Agents Decoded: Rules matter — but agents should know when to break them
Real estate has plenty of rules and best practices, but many are not set in stone. The best agents learn how and when they can be bent.
The direction of your business depends on decisions you make every day. Agents Decoded can help you by presenting the perspectives of seasoned pros who have been there, made mistakes, and found success.
Agents have to follow rules, some enforced by their licensing body or local association, some imposed by their brokerage. A challenge for managers and brokers is teaching agents these rules — while also helping them understand which ones can and should be broken.
Knowing when to make that judgment call separates the good agents from the great ones.
Now, most rules exist for a reason, and new agents need to learn them. They are often a matter of common sense, ethics or the law, and those don't require much explanation. But following some rules to the letter is actually a terrible idea.
Some examples of edicts that agents are taught never to break include:
Never allow the principals to contact each other
When offering a referral for a service or resource, always provide three names
Homes must be staged and ready for primetime before the listing goes live
The seller can never be home for showings
Never lend money to a client
In fact, there are times when all of these rules can be bent, if not completely disregarded.
Principals can be connected sometimes
Brokerage exists to keep the principals insulated from each other and to ensure objectivity. But some situations almost require contact to get a deal done.
Recently, I had a client who was considering buying a property where the deck of an adjoining property was encroaching over the property line. The seller was an estate executor, and the client was an attorney. My predecessor refused to connect the client with the estate executor. She's no longer his agent. Connecting an executor with a lawyer shouldn't be verboten if it facilitates an efficient transaction.
The 'rule of three' doesn't always help the client
When referring outside resources that are relatively equal in their value, go ahead and share three. But in some instances, particularly when a resource is highly specialized, that guideline is ill-advised.
For many years, I referred my short sale listings to a specific attorney. I could have connected clients with other attorneys familiar with short sales, but no one was in her league. Dozens of clients avoided foreclosure and had successful short sales with her legal representation. I never received a complaint, and that relationship helped build my brand.
Staging is not always an option
Television has trained people to expect picture-perfect homes, but reality is a bit messier.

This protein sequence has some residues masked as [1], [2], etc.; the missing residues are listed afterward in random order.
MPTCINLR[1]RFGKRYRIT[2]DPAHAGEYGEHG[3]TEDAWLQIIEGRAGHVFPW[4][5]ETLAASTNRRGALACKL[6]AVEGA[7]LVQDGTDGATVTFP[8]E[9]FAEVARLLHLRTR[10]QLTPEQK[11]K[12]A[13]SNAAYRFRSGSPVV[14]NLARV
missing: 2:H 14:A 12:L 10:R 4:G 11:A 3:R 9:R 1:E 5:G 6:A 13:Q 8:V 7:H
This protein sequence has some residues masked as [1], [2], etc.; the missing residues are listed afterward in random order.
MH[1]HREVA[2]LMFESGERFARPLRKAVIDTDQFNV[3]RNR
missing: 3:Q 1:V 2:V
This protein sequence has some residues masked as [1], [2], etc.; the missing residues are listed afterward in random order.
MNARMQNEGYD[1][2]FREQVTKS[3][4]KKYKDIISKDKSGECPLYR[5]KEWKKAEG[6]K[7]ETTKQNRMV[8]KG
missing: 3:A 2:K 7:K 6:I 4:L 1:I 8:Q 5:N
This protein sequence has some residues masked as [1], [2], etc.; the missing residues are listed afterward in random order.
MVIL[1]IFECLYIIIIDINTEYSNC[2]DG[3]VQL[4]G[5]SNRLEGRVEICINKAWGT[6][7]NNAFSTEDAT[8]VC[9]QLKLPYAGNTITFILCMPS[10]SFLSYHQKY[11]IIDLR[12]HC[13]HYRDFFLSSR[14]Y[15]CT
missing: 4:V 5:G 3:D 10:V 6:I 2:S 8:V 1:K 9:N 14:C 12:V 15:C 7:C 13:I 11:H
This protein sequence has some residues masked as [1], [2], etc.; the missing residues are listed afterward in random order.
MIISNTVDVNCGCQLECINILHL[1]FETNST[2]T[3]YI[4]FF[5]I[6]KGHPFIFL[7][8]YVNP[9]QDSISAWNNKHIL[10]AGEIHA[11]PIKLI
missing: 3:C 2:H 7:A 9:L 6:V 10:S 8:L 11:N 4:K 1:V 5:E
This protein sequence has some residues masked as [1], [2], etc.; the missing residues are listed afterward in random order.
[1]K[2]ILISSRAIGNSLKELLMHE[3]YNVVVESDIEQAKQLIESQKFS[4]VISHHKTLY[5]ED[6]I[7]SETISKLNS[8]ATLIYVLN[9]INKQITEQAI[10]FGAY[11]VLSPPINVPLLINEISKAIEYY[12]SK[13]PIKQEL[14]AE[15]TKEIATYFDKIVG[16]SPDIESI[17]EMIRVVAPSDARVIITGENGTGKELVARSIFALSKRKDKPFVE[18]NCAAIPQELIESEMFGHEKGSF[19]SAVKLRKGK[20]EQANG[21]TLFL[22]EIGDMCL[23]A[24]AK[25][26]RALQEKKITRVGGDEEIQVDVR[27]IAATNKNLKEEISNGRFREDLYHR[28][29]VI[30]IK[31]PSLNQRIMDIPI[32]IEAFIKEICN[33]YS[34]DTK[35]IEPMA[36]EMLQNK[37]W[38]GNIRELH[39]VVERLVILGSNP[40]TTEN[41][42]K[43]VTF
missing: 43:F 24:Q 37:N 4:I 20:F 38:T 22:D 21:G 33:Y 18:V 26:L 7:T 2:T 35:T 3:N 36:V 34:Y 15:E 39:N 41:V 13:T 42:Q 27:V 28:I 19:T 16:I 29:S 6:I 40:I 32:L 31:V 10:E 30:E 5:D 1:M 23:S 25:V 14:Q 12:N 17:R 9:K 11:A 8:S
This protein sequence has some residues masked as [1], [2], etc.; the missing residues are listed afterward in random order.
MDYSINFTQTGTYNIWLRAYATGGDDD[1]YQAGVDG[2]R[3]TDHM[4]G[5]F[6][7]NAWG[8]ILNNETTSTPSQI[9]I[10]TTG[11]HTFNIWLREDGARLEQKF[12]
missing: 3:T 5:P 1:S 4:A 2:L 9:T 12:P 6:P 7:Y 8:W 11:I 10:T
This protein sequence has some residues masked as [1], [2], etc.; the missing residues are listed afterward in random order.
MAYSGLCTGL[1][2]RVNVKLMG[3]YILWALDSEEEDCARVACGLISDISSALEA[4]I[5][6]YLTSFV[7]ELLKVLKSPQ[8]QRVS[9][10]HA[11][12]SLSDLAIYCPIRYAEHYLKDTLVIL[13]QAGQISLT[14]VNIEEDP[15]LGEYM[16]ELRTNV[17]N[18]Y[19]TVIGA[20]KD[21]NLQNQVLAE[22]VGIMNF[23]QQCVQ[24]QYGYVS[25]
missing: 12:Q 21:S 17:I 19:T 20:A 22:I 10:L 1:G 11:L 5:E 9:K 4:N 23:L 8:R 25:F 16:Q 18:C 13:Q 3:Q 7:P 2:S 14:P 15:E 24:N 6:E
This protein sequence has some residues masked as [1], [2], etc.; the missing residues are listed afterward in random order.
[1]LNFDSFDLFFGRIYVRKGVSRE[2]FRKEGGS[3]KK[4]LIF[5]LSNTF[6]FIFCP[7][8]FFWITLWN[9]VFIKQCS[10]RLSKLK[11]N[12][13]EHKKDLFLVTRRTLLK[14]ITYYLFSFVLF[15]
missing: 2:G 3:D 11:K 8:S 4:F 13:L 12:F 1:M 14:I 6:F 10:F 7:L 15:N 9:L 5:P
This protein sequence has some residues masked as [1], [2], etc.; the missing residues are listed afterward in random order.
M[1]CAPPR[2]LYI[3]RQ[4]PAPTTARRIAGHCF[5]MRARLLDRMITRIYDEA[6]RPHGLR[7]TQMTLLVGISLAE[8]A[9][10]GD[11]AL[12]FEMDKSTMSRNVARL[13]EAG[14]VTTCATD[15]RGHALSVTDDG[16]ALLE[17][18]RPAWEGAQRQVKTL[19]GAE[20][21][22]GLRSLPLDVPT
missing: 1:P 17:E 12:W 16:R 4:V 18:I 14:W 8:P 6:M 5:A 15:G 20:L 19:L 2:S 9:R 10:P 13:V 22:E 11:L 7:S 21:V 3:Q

Sometimes there's paneling that needs to stay or dated carpeting that can't be removed. Decluttering isn't always feasible. In those cases, the home needs to be sold as-is, priced to reflect the condition — and in this market, anything priced right should sell quickly. And you're helping preserve the quality of life and sanity of the seller who can't manage the pre-sale preparation.
Some sellers can't easily vacate their homes
Like most agents, I advise my sellers to get out of the house for showings. It makes good sense, but sometimes you have to make an exception. For example, I'm not going to ask an 86-year-old grandmother who no longer drives to get out of her rocking chair. You simply advise the buyer agent that she'll be home, to not engage and to direct all questions to the listing agent.
Fronting money can win you a client
While fronting money is a more delicate matter, there are times when pulling out your wallet will leapfrog you over your competition. Not long ago, one of the most respected agents in my market lost a listing to me when he fumbled on a property management matter. The seller, an out-of-town executor of a small estate, needed someone to cover basic lawn care while the property was on the market.
My competitor initially rebuffed this idea. I pulled out my cell phone and handed it to the seller with a landscaper on the line. I got the listing not just because I had a guy, but because I was willing to front the costs until I could be paid back at settlement. I broke the rule, and I'd do it again in a heartbeat.
There are business models that offer sellers a "make ready" allowance to be repaid at closing. Those business models challenge tradition, and it's no coincidence that they are found at brands that are growing.
The better agents know when to get creative in order to win the day.
J. Philip Faranda is a manager and associate broker at Howard Hanna | Rand Realty serving Westchester and Putnam Counties, just north of New York City. He was previously a broker-owner at J. Philip Real Estate, the top independent brokerage in the two counties by transaction sides, which he founded in 2005. He also writes a real estate blog which has been cited by major media outlets. The views expressed in this column are solely those of the author.